Until recently, much of Suzanna Norris’ professional life involved issuing permits for water treatment plants.
The Florida civil engineer spent hours poring over paperwork from power plants that were trying to meet construction criteria and standards.
And all things considered, she was pretty content with her life.
Until that is, she decided she wanted to be really happy, as happy as she felt riding horses.
“When I was in my late 20s, I decided that life is just too short not to live it in a way that makes you really happy,” Norris says. “That’s when I decided to take a chance.”
On April 1, 2007, Norris and her sister Shannon Norris, a chemical engineering graduate and also a lifelong equestrian, opened Hidden Acres Equestrian Center in Cocoa, Fla. Norris quips: “We’re both degreed engineers, but we decided we’d rather play with horses!”
Sire: Devil His Due
Dam: Broker’s Delight
Age: 4So the sisters purchased an 18-stall barn on seven acres, and turned it into a thriving equestrian center, offering lessons, training and boarding. Their philosophy was to teach riders to better understand their horses, and to teach them “the foundations,” says Norris. But more than that, they want to help foster positive experiences in the barn that can translate into their everyday life. “I hope that our experiences here help show others that they should go for it in life, and not be afraid,” Norris says. “I want people to walk away from Hidden Acres a little bit happier.”
And she hopes to instill in her students and clients a deeper appreciation for the ex-racehorse Thoroughbred.
Last December, Norris decided to make stalls available to foster horses, who she would retrain for next careers.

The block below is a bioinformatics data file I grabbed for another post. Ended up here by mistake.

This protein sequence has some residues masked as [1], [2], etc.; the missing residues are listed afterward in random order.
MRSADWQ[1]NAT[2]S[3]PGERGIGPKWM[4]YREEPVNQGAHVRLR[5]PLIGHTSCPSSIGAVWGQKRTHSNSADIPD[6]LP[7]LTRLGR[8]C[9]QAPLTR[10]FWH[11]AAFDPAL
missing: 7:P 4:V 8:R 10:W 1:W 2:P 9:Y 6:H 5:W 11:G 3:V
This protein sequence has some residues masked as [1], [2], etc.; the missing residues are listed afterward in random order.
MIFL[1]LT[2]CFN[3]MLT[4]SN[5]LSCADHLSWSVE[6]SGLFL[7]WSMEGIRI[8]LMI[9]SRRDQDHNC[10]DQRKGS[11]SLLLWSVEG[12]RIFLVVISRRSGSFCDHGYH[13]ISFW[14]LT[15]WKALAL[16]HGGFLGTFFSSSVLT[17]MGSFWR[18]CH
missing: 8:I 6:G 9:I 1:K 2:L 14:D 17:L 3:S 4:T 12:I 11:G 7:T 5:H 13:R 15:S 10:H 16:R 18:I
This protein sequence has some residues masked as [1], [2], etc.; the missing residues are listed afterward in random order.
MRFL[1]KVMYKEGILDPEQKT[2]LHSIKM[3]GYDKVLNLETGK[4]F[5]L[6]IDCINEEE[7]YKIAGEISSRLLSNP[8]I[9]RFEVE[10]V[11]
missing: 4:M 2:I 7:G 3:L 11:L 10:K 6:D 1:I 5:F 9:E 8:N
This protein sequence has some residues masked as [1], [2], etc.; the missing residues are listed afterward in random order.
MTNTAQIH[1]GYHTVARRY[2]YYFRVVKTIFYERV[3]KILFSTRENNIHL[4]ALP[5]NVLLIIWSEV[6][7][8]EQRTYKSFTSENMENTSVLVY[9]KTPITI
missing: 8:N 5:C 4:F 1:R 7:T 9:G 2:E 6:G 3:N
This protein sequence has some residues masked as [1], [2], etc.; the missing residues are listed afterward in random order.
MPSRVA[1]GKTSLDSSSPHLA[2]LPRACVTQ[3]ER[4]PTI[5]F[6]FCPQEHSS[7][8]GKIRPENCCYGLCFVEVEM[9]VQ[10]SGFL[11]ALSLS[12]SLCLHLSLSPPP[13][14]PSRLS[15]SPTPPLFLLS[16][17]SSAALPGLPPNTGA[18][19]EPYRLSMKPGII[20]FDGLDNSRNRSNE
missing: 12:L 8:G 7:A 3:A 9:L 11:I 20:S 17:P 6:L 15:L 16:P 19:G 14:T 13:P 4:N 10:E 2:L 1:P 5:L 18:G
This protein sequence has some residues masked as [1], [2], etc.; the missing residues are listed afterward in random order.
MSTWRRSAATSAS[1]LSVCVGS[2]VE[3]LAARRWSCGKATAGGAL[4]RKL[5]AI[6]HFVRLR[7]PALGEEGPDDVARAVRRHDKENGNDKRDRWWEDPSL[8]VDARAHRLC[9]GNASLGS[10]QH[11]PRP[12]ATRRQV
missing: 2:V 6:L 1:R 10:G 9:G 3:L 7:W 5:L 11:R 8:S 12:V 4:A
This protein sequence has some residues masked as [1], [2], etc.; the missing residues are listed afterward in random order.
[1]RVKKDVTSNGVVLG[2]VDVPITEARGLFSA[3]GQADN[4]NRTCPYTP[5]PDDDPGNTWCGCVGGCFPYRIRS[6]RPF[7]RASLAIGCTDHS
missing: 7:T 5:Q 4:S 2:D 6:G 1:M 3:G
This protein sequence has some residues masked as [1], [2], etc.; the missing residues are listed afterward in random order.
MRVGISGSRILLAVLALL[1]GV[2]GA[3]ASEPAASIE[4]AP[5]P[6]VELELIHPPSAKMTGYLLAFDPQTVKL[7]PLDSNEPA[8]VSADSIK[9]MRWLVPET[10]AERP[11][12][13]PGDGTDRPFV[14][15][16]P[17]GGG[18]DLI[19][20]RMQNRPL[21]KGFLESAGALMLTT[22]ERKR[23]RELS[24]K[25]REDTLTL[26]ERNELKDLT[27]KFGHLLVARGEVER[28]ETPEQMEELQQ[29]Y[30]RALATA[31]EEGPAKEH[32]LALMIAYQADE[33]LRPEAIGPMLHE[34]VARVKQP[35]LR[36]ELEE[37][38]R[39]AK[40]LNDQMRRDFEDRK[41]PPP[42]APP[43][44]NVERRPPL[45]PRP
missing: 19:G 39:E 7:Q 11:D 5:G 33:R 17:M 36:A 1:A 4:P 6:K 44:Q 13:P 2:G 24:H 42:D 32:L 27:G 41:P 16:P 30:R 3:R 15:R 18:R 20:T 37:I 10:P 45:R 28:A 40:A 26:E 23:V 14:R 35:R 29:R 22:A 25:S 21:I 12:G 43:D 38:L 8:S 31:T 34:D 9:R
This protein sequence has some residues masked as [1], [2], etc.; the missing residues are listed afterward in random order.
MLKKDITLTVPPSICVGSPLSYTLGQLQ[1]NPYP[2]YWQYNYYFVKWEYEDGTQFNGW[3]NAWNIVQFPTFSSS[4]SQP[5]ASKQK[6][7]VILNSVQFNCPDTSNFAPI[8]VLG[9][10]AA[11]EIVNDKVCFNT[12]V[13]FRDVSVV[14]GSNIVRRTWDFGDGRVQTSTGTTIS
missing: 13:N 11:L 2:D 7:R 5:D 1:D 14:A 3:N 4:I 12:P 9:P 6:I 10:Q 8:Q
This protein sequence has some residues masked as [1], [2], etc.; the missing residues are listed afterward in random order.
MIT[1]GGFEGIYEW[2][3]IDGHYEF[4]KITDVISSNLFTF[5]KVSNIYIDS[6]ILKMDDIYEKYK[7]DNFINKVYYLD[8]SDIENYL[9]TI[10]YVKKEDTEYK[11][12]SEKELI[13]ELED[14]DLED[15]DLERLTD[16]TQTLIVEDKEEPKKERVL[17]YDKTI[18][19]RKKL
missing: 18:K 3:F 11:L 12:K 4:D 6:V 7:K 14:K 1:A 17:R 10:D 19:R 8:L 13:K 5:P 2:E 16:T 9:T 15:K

Partnering with the Florida TRAC (Thoroughbred Retirement & Adoptive Care) program, the sisters agreed to work collaboratively to provide sound ex-racehorses adequate training and care, making them ready for their next owner and home.
On Dec. 10, the first four racehorses were brought to Hidden Acres, and when they were retired a short time later to a Florida TRAC retirement pasture, Hidden Acres asked for more Thoroughbreds.
“My sister and I have been riding off-track Thoroughbreds since we were kids. They’re great horses at a great value,” Norris says. “When we decided to (partner) with Florida TRAC, we decided we should focus on taking in sound horses that can be retrained.”
The idea is working!
Since taking in a total of seven ex-racehorses since the beginning of the year, five will be successfully adopted as of June 1. And Norris herself has succumbed to a four-year old Chestnut with flaxen mane and tail.
Norris met Closing Costs, (later renamed Slater) at a fundraiser at Gulfstream. He was recuperating from a shin fracture at the time. And when she learned he was available for adoption through TRAC, she jumped at the chance to own him. He came to live with her last month.
“I don’t usually buy a horse without seeing them move first. But he was sound when he got off the trailer, and when I put him in the round pen, he was just gorgeous,” she says. “He’s just got this personality: he’s so full of himself.”
Norris rode Slater for the first time last week, and the experience was so positive she plans to make him the “poster child” for her center’s retraining program, as well as the Norris’ newly registered nonprofit Thoroughbred rescue. Her goal is to get him ready for an eventing career, and as he advances in training, he will demonstrate how talented a Thoroughbred can be.
Considering her life today, four years after leaving the relative quiet of a desk job for the hectic horse world, Norris admits she’s never worked so hard in her life. “But,” she adds, “I’m happier than I’ve ever been.”